This story is available through a news partnership with Capitol Beat News Service, a project of the Georgia Press Educational Foundation.

Georgia Senate committee eases time limit on nuisance suits against farms

ATLANTA – A state Senate committee voted Monday to double the length of time Georgia property owners would have to file nuisance lawsuits against neighboring farms.

Under the Right to Farm Act the Georgia House of Representatives passed early this month, property owners bothered by dust, noise or offensive odors emanating from a nearby farm would have one year to file a nuisance suit. A substitute bill the Senate Agriculture and Consumer Affairs Committee approved Monday would double that statute of limitations to two years.

“Two years is a fair balance to protect the private property rights of both existing landowners and a new [farm] coming in,” committee Chairman Larry Walker III, R-Perry, said before the vote.

Walker’s counterpart, House Agriculture Committee Chairman Robert Dickey, the bill’s chief sponsor, supported the change.

“I think [two years] is the right number,” said Dickey, R-Musella. “Any kind of work on a farm that could possibly be considered a nuisance, by two years, that work would be apparent.”

The bill’s supporters have been pushing off and on for several years for legislation making it harder for neighbors to file nuisance lawsuits against neighboring farms. They argued the bill is needed because of increasing encroachment by residential subdivisions on agricultural areas around the state.

“We’ve lost a lot of agricultural land in the last 20 years to development,” said Rep. Tyler Harper, R-Ocilla. “That’s why it’s important that we continue to protect our state’s No.-1 industry.”

The bill’s opponents, including environmental advocates and legislative Democrats, have argued a one-year statute of limitations for nuisance suits is inadequate. Even with the two-year leeway for suits, they continue to maintain property owners already are well protected by the 1989 law the new bill would replace.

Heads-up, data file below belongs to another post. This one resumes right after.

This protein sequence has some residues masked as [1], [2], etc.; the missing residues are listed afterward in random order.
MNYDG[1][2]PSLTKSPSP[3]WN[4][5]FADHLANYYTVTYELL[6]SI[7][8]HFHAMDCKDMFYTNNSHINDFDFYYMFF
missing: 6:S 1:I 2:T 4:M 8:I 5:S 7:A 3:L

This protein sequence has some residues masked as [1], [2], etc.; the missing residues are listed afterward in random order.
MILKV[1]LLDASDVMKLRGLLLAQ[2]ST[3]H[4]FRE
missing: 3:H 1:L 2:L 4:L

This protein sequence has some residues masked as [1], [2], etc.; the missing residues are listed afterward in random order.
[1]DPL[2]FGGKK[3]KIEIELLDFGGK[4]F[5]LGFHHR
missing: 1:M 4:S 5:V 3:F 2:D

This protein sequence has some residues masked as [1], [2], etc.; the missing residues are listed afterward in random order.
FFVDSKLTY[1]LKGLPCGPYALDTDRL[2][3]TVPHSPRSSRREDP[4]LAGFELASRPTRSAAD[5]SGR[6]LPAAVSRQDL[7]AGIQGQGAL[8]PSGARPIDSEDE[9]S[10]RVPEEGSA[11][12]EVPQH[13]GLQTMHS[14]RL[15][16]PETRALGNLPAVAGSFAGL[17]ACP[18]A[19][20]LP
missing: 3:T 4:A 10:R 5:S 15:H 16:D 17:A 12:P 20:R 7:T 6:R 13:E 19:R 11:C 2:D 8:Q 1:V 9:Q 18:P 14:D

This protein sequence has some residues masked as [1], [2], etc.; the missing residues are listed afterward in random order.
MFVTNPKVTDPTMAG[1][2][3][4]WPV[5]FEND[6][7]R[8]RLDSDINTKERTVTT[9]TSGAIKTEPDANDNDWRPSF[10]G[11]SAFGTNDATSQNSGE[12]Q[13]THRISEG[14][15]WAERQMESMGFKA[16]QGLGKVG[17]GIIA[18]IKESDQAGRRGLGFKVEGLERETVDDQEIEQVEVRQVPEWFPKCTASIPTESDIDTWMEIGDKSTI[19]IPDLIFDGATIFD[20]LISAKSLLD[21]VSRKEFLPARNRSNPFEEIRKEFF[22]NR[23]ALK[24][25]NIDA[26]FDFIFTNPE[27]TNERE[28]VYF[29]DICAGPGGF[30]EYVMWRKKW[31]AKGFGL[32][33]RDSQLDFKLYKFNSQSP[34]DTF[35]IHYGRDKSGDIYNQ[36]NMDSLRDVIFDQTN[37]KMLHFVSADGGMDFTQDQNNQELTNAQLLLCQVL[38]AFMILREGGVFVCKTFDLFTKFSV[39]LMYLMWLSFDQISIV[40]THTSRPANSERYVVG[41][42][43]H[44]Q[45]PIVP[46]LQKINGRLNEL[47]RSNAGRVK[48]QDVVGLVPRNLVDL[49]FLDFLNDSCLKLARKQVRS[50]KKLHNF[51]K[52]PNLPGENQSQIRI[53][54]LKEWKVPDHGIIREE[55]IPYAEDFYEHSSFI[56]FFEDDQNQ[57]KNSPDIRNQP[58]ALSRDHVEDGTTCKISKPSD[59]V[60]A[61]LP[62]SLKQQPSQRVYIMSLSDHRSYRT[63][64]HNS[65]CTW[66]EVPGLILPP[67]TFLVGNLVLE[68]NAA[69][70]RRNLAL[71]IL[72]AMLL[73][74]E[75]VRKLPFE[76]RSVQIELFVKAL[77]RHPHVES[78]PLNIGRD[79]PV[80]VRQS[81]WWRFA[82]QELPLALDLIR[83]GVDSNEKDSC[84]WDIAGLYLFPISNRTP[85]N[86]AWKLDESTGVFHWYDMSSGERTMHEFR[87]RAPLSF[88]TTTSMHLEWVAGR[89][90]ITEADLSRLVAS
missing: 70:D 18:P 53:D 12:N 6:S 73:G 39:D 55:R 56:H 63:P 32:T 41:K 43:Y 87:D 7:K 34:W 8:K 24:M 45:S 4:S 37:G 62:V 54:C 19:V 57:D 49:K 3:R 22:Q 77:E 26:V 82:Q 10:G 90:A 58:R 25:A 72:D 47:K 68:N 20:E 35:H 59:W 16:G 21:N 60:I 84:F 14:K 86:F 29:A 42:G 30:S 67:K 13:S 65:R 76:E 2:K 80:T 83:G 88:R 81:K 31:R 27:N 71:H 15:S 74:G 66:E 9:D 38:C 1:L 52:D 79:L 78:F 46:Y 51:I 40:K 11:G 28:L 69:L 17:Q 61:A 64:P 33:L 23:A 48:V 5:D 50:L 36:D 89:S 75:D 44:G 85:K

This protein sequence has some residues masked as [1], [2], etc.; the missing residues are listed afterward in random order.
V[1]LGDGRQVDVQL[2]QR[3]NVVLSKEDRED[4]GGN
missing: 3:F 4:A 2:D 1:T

Harper, who is running for state commissioner of agriculture, said Monday he would prefer keeping the statute of limitations at one year.

“In all the states where this [law] was found constitutional, there was a one-year clock,” he said.

The bill likely will reach the full Senate for a vote later this week.

This story is available through a news partnership with Capitol Beat News Service, a project of the Georgia Press Educational Foundation.

General Assembly bans state agencies from doing business with Russia, Belarus

Georgia Rep. Martin Momtahan

ATLANTA – The Georgia House of Representatives gave final passage Monday to legislation prohibiting companies owned or operated by the governments of Russia or Belarus from bidding on state contracts.

The bill, which the state Senate passed unanimously earlier this month, also sailed through the House unanimously with little discussion.

The House also passed a resolution in early March condemning the Russian invasion of Ukraine. Some of the troops Russia has used to wage the war have entered Ukraine from staging areas in neighboring Belarus.

The U.S. and its NATO allies have responded to the invasion by imposing economic sanctions on Russia.

“Senate Bill 562 is Georgia’s chance to implement our own embargo,” Rep. Martin Momtahan, R-Dallas, who carried the bill in the House, said Monday. “This is an opportunity to support Ukraine in the best possible way.”

House Democrats joined the vote to make the legislation bipartisan.

“What the Russians are doing is unconscionable,” said House Minority Leader James Beverly, D-Macon. “We stand united as Americans right now in this moment.”

The bill now heads to Gov. Brian Kemp for his signature.

This story is available through a news partnership with Capitol Beat News Service, a project of the Georgia Press Educational Foundation.